Everyone has an opinion on Ndamukong Suh's personal foul last Thursday. Should he be suspended and if so, for how long? I'm not sure what the right answer is, but I'll spell out some principles of punishment.
For some reason people think this site is about football statistics, but it's really about articulating the un-articulated. It's about identifying that which flies under the our radar of intuition. When we identify our pre-conceived assumptions, our thinking becomes clearer. While I don't pretend to be a professor of criminal justice, I'll share some thoughts on what punishment is about.
In my mind, punishment has at least five possible purposes: incapacitation, restitution, rehabilitation, deterrent, and prevention of retribution.
While a criminal is behind bars, he cannot harm the rest of society. And while an unruly player is suspended, he is unable to harm other players or embarrass the league on the field.
When a thief steals $200 from a merchant, it makes sense that part of the punishment should include repayment of what was stolen. If a vandal defaces a school building, part of his punishment may be scrubbing the paint from the windows. Often, a crime's harm cannot be repaired directly, and other times, a crime may be against society (or in the NFL's case, an organization) as a whole. In this circumstance, general fines can be levied so that a society or an organization recoups something for the harm done to it.
Although I don't have a lot of faith in this principle, some people believe in rehabilitation, many of whom make a nice living from trying to rehabilitate other people. We don't want the offender to repeat his offense, so the punishment should be strong enough to affect the disposition of the offender enough to prevent repetition. Rehabilitation is one of those things that sound so nice and so plausible but aren't proven. You know what else sounds nice? Fairy tales. Santa Claus. Strong running games. Momentum.
By deterrent, I refer to deterring future offenders, including the perpetrator in question. The punishment should be strong enough so that the expected pain of the sentence is greater than any potential benefit of the crime. The same way we do expected utility computations for fourth down or onside kick decisions, there are expected utility values for all decisions, criminal ones included. Although people don't really think that way, incentives are critically important. They act in the heat of the moment and succumb to short-term and irrational inducements, so punishments have to be asymmetric in their severity. In other words they should be severe enough so that there is never a question as to whether it's actually worth it to commit the offense in question, even in the heat of the moment.
Prevention of retribution
Another purpose of punishment, one that I think we've lost touch with in modern society, is to prevent a cycle of vigilante retribution. The ancient verse eye for an eye, tooth for a tooth is widely understood as recommending retaliation. In tribal societies absent of a central authority, it was common for cycles of retribution to spiral out of control. If one party knocks out another's tooth, pretty soon the victim's cousins would be exacting revenge on the offender's family. I understand the verse to mean hey dummy, don't take an eye in exchange for a tooth. Knock out the other guy's tooth and let that be the end of it. Otherwise we've got the Hatsfields and McCoys, Montagues and Capulets, or Bosnians and Serbs.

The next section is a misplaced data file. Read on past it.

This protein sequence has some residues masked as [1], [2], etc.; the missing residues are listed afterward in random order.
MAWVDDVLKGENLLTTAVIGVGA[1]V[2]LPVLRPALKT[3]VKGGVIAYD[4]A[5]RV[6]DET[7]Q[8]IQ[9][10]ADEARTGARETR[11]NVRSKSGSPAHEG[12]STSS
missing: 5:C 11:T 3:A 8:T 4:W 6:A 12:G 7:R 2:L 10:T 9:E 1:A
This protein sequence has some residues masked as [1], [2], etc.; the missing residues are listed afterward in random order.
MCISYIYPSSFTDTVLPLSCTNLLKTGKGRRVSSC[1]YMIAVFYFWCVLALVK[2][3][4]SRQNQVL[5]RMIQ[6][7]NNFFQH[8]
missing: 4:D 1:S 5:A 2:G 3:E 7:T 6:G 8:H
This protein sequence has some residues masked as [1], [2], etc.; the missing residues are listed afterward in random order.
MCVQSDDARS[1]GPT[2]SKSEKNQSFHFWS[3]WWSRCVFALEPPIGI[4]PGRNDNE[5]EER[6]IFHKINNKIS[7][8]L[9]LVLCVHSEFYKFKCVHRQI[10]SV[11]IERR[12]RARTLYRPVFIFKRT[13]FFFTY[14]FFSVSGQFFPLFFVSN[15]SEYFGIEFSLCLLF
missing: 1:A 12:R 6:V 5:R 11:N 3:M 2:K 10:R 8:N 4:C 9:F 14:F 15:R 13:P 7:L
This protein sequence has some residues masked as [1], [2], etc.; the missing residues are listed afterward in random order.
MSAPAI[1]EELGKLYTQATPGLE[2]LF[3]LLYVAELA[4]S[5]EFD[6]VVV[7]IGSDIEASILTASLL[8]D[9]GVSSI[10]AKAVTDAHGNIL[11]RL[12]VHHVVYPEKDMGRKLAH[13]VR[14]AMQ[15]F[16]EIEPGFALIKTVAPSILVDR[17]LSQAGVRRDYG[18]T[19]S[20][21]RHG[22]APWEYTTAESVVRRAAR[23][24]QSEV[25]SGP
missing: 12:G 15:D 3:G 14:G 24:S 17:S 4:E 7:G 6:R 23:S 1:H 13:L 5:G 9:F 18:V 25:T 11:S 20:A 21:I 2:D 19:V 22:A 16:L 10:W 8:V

Unfortunately, aggrieved parties will naturally tend to perceive their own tooth as more valuable. They'll tend to perceive accidental harm as intentional, and soon enough the cycle of escalating retribution begins. In a violent, emotional sport like football, this is a certainty. The central authority, the League in this case, must short circuit the the retribution cycle by punishing the offenders severely enough so that the victimized parties feel satisfied that justice has been done. In sports we frequently witness cycles of retribution. Pitchers plunking opposing batters or throwing at their head, hockey fights, flying elbows in basketball, and so on. What ultimately breaks cycles of retaliation is when the offenders are sternly punished.
An argument against strong punishment in Suh's case is that it was an emotional and natural reaction in the heat of battle. He may have felt that he was on the receiving end of a cheap shot while bent backwards in a vulnerable situation. But this an argument for severity, not forgiveness. The more 'natural' or 'understandable' the offense is, the more tempting it is to commit and the more likely it is to be expected in the future. To deter it, the punishment must be that much more severe, not less.
As commissioner, Roger Goodell has to take all these purposes into consideration when meting out punishment for flagrant rules violations. As contrite as an offender like Suh may sound, it's not relevant in terms of deterrent to the league as a whole.
It's critical for a violent sport like football to constrain its violence. Sometimes this might mean a punishment that seems more severe than necessary for a particular offender. But severe penalties are sometimes best for the organization as a whole. Players gripe about fines and suspensions, but the truth is every player is better off in a league that confines violence to between the whistles. They're all better off in a league that prevents head injuries and protects vulnerable players. They're all better off in a league without an image of savagery.